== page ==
With a mission to “provide style choices for women that spark interest in fitness and promotes healthy lifestyles in mind, body, and spirit,” this company makes dumbbells and kettlebells that are cute and colorful. Not just a single color – boring. These weights come in pink camo, floral blue, cheetah, zebra and hope. I had fun playing with these at the booth. And I like their tag line – Strength Comes in Many Colors.
ALS Ice Bucket Challenge
One last thing – I’ve seen the various celebrity ice bucket challenges (fundraisers for the fight against ALS) going around, and saw a big one live at the convention, when the founders of IDEA joined up with some of the fitness industry’s leaders for a group ice-freeze, but had no interest in doing one myself, especially here in drought-stricken California. But this morning my nephew wanted to tag me, so I agreed because I believe in the project (if not the waste of water) and couldn’t say no to a kid. Known as Lou Gehrig’s disease, ALS is well known to the fitness industry, due in large part to our long-standing relationship with Augie Nieto, founder of Life Fitness and Augie’s Quest. I hope you watch my video and go tag three people with your own video. Of course, the point is to raise money, which seems to be working.
Go forth and be healthy! Challenge yourself to something new today.
Alexandra: Well Debbie, you have hit (or kicked) upon a topic that is getting lots of attention lately, mostly because of the 5-finger shoes! (And I don’t get why they’re called 5 “fingers” when they go on your toes. Unless they think calling them “5-toe shoes” makes us comparable to sloths)
When I first started teaching aerobics, we all wore running shoes (and leg warmers) because that’s all there was. And we all got shinsplints (and bad 80s hair). So naturally we blamed them on the running shoes, never realizing that the cement floors might have been part of the problem.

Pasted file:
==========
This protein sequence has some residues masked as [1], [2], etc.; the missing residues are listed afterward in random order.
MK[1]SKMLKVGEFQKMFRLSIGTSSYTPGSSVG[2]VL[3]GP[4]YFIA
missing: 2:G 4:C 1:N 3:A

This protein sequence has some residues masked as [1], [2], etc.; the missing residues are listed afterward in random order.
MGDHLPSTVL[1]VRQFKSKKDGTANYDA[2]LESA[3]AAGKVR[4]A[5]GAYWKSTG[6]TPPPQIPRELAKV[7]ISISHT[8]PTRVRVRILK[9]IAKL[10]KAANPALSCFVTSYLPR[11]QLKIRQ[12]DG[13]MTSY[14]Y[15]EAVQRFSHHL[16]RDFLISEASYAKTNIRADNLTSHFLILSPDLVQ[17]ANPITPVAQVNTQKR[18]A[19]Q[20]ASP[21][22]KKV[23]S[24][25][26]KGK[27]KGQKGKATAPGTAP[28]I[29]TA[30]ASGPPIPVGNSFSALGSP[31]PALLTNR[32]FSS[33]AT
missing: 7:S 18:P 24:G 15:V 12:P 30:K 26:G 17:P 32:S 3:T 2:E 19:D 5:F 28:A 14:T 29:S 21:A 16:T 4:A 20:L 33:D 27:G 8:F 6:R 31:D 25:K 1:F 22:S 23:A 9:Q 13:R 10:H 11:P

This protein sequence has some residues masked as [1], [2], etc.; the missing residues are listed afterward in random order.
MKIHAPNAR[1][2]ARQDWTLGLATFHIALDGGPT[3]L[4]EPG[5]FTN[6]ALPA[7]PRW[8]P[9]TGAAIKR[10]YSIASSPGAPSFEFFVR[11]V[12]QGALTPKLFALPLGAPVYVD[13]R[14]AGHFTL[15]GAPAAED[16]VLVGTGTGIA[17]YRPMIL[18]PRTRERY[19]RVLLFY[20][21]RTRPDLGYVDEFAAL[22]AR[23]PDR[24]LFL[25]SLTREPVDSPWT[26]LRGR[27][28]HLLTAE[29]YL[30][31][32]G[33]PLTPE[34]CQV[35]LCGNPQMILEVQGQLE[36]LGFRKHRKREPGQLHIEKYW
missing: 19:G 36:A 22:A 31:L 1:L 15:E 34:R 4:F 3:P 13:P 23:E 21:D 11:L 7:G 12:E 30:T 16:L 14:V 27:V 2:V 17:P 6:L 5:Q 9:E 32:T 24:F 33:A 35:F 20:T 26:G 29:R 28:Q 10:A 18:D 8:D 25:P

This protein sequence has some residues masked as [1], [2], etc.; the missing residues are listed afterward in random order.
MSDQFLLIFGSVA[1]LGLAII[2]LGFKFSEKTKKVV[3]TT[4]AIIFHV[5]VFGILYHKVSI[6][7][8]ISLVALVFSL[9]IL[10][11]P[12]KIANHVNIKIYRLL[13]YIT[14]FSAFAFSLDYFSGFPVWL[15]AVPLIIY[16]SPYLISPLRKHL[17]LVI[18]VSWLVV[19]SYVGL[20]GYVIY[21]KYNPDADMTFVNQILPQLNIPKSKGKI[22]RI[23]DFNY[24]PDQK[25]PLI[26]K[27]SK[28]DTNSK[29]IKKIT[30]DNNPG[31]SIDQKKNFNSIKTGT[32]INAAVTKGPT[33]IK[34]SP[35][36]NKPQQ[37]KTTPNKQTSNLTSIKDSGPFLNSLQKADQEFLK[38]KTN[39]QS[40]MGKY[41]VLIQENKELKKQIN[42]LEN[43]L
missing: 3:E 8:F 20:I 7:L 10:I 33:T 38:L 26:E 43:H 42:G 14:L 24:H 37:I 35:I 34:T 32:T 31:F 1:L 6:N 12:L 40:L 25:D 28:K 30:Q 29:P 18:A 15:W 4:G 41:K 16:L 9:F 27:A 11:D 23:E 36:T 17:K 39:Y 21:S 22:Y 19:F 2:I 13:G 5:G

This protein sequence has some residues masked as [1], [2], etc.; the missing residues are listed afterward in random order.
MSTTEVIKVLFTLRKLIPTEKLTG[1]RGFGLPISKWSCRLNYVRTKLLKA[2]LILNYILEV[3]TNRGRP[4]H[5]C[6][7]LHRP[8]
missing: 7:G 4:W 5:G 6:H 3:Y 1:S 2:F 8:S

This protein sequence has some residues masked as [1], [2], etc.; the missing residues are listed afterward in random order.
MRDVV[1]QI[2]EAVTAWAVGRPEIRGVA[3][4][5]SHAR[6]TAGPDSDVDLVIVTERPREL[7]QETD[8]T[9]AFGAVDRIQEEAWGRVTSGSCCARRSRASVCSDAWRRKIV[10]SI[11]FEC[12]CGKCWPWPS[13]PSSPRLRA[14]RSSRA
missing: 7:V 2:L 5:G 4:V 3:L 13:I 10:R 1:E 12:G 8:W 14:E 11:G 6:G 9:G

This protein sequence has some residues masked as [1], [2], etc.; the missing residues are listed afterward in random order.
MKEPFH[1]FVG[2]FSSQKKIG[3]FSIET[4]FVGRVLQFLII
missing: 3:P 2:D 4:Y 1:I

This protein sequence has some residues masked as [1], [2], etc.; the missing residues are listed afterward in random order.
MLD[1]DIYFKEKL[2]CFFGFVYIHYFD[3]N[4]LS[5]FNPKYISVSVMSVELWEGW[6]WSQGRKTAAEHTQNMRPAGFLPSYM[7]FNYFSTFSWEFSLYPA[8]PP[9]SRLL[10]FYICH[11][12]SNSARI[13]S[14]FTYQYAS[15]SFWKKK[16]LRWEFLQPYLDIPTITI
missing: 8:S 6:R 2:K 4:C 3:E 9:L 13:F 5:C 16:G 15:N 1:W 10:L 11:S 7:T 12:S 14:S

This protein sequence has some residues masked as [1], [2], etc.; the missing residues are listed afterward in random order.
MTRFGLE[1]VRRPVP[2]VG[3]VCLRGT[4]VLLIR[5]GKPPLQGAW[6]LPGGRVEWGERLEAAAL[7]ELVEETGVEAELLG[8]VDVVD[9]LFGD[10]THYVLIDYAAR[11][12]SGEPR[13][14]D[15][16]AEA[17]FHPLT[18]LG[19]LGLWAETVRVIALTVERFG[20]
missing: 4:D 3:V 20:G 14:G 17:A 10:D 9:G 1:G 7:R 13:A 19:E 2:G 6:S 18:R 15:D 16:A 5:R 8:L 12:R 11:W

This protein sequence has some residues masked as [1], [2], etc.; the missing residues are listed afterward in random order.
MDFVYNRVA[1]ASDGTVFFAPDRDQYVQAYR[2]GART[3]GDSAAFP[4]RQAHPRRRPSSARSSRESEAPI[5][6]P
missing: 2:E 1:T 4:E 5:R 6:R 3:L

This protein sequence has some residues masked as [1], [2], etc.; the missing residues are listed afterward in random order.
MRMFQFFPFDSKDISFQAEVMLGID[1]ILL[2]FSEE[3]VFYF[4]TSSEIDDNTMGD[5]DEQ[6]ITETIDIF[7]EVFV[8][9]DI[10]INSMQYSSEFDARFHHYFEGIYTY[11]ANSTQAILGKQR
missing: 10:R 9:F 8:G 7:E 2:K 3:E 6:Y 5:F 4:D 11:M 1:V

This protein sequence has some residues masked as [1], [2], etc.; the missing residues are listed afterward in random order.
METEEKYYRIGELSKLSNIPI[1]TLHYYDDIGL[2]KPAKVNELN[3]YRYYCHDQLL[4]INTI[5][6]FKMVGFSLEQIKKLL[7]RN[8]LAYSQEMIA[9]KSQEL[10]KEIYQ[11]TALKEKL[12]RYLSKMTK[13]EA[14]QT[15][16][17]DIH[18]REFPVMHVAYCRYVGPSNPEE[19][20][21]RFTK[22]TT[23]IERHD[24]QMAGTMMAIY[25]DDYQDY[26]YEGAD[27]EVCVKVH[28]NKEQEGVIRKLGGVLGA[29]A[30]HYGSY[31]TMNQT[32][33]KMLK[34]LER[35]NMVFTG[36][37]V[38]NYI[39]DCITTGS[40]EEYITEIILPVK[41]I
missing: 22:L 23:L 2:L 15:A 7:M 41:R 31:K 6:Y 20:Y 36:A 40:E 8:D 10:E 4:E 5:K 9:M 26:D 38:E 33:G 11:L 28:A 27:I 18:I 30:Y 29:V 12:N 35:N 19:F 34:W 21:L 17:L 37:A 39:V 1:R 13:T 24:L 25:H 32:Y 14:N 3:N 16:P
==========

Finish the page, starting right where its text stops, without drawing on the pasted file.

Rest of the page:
Now, after many years espousing cardio shoes for cardio, and cross-trainers for cross training, biomechanists and podiatrists are saying it’s more important to match the shoes to your foot style than to the exercise. Some of them also say that our feet have gotten lazy from shoes that do too much for us! Better our feet should be happy:
Kymberly: The current thought is that most exercise shoes are over-engineered and that people are relying too much on the shoe and not allowing their feet and sensory receptors to do what they are designed to do. Sometimes injuries come when we finally ask our feet to do their own work. If the movement patterns or biomechanics are off, a different, better, worse, or no shoe can throw the body into pain. Personally I’d look first at Jan’s movement patterns and see if her biomechanics are exacerbating the tendon problem. Then I’d get the footwear and nagging in place to address that.
And, I still suggest a workout shoe for workouts, though with as few bells and whistles as possible. Alexandra wrote an extensive article about choosing the right (or no) shoe, which you’ll find helpful (if you like research and all that).
A: When Jan is all healed up and ready once again to kick it up a notch , have her read this 10-step program for suggestions about easing into her new lightweight shoes. Get it? Ten steps? That’s just how we roll! Or run. Okay, walk slowly…more like a mosey or meander really.
Dear readers: What has been your experience with lightweight, flexible or “barefoot” shoes? And do you have an urge to put on some toe socks?
Photo Credits: Creative Commons – Chris Happel, Morag Casey, Le Melody